I′ve sat in what Lonely Planet calls death seats and knew that if something was meant to happen, it can happen in any form of transportation. The dangers, I believe, mostly result in the poor quality of vehicles. It seems that everything is recycled in Kenya until it falls into pieces.
I will not lie that riding local transport was pleasant. Roads were often bumpy, vehicles were overcrowded, and it was difficult not to hit my head against the floor – and mind you, I′m anything but tall. Sometimes, while waiting for a bus to move in a never-ending traffic jam, the last thing I wanted was loud dance music. Once we were kicked out of a minivan in Mombasa because the driver wanted to take a large group in, and we were late for our appointment. We even saw a preacher getting on a bus and speaking for hours and hours, interspersing her monologue with frequent hallelujahs .
I wouldn′t normally take portrait photos of people on public transport, but preaching is a public act to get attention, so I treat her the same as I would if she was a campaigning politician.
For us preaching on the bus felt intrusive, but it seems that local people liked it and even donated money. Untypically, music was off. About a month after I returned from Kenya, I saw a preacher picking a passenger on a seat fenced from the exit by a glass barrier and overloading her with questions about spirituality. The Lithuanian preacher, however, worked on one target at a time. “Are you OK?” I asked the passenger, who was visibly annoyed. She shrugged, so I didn′t interfere.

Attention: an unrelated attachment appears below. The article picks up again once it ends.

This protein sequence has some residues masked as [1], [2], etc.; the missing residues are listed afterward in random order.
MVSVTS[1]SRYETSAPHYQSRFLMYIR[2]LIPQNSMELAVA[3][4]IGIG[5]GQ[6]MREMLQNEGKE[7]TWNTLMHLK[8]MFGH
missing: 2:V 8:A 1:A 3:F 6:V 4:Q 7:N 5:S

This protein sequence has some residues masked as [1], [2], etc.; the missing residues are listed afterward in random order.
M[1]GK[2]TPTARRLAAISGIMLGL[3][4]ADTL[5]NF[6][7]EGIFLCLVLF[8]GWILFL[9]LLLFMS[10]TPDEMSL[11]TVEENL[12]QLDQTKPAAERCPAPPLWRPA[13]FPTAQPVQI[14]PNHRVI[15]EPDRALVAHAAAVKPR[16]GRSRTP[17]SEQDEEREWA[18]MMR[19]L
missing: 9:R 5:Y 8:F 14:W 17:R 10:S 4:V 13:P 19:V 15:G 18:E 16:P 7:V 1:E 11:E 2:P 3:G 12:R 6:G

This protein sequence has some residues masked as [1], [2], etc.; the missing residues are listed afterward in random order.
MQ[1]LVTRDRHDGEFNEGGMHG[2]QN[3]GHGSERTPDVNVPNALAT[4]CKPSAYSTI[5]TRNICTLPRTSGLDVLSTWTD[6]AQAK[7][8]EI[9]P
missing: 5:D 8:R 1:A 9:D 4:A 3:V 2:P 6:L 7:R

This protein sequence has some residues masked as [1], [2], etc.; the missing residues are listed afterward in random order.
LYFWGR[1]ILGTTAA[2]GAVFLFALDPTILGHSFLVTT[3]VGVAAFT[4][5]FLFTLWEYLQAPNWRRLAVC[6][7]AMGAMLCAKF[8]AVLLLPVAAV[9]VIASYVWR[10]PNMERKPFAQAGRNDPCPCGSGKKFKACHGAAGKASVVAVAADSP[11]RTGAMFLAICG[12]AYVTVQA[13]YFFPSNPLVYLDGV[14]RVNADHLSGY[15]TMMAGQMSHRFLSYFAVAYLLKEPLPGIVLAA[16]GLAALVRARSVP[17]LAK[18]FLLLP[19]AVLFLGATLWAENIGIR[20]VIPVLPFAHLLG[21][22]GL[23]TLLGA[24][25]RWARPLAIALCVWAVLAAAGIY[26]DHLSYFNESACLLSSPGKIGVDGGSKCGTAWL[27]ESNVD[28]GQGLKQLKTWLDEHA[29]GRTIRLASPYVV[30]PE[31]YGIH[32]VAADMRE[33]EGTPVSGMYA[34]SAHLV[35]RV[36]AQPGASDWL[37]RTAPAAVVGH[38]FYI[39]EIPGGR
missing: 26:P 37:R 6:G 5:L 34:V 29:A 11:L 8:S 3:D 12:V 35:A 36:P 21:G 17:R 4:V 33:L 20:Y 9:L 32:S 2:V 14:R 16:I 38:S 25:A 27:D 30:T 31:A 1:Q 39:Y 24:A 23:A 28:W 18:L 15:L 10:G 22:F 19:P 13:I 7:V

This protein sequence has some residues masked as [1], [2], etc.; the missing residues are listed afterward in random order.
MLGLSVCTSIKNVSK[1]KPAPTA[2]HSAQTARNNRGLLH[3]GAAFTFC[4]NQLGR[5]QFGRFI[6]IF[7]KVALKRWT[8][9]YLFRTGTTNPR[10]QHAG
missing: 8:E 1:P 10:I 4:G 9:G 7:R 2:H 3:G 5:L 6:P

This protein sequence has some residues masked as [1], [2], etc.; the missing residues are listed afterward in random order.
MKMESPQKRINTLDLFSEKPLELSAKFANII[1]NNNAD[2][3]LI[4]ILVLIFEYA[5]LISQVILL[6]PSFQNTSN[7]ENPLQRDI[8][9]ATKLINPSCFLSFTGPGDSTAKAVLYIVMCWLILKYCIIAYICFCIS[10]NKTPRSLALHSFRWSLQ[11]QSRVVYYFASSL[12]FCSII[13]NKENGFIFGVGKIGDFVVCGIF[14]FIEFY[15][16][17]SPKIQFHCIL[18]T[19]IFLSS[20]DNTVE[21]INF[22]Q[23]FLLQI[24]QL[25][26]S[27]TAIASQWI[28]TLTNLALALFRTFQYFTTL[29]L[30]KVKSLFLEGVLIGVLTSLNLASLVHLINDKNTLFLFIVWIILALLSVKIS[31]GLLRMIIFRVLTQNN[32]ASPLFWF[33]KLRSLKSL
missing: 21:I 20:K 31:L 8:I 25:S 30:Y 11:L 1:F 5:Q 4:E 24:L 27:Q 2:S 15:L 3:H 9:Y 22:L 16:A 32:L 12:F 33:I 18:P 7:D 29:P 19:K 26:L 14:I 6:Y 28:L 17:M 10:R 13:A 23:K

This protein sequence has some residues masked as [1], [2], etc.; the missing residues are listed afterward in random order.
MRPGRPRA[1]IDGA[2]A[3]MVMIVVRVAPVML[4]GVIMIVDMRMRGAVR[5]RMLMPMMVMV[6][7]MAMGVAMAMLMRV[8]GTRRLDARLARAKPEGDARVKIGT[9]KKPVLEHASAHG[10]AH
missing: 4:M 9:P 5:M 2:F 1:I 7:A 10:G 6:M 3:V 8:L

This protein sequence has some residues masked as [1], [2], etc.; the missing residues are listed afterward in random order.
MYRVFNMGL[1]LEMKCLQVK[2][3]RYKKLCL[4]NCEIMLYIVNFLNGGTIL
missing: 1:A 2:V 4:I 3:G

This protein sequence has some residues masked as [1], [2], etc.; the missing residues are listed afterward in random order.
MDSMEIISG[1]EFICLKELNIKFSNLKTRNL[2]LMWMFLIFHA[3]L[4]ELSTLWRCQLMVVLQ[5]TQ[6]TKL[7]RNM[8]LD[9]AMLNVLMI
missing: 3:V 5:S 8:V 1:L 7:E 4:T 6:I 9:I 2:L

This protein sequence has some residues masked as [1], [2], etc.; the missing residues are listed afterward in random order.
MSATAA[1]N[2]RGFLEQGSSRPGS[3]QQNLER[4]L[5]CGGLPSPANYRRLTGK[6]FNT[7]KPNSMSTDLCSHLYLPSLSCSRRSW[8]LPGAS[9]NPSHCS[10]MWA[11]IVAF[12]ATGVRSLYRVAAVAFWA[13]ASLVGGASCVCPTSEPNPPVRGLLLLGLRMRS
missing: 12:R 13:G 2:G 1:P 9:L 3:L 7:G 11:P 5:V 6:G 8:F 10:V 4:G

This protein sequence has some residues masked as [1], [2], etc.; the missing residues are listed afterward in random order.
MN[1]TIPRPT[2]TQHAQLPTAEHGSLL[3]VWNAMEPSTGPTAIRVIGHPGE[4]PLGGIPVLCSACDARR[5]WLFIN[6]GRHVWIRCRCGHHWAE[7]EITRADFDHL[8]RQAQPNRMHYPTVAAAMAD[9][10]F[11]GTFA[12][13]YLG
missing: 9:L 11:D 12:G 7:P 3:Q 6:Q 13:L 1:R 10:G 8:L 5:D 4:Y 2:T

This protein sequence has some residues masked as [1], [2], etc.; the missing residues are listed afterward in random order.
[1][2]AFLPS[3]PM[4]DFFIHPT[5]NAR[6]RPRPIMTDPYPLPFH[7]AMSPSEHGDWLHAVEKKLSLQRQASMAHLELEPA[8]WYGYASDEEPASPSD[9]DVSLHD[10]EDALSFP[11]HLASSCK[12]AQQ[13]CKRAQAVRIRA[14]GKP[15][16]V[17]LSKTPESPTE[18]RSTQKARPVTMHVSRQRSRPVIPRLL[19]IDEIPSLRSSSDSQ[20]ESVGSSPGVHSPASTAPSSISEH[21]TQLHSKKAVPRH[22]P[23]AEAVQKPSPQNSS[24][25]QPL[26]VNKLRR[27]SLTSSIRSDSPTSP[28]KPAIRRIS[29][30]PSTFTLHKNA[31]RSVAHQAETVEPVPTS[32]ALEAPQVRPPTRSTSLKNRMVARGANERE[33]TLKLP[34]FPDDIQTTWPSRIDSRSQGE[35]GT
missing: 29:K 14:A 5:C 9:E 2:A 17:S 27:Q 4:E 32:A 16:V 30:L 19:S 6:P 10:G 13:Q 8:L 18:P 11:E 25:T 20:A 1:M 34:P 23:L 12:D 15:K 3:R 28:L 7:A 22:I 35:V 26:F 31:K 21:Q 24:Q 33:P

Back to Kenya, it seems that Kenyan urbanites are very used to – and comfortable with – high levels of sensory stimulation on local transport. The intensity of these experiences made me remember taking public transportation in Japan. Everything was calm and quiet enough for people to sleep. People perpetually looked for strategies to make the most of their inevitably long commutes – if they could get a seat, they slept, and if not, they delved in their cellphones. In Nairobi, Mombasa or other cities of Kenya, sleeping on public transportation would require exceptional skills, but otherwise passenger etiquette resembled Tokyo rather than, say, Budapest, where people are chatting and making out everywhere. Locals in Kenya were often very curious about us, said hello and asked various questions on the streets, in markets or at the beach in Bamburi, but never on public transport. It seems to be an unwritten rule that commutes must be solitary.
Before my trip, I asked my only Kenyan friend at this time for tips, and he told me, half-jokingly, that matatus will be one of the best experiences of the trip. We did have some issues with unreliable online maps. Lack of schedules is compensated by the fact that during daylight hours buses and minivans run frequently. Most issues arise from urban planning (in Nairobi nearly all traffic has to go through a couple of main streets or the quality of vehicles. Like in Vilnius, some locals and officials must be contemplating a metro, but what a mess it would be to keep the city dug up for years…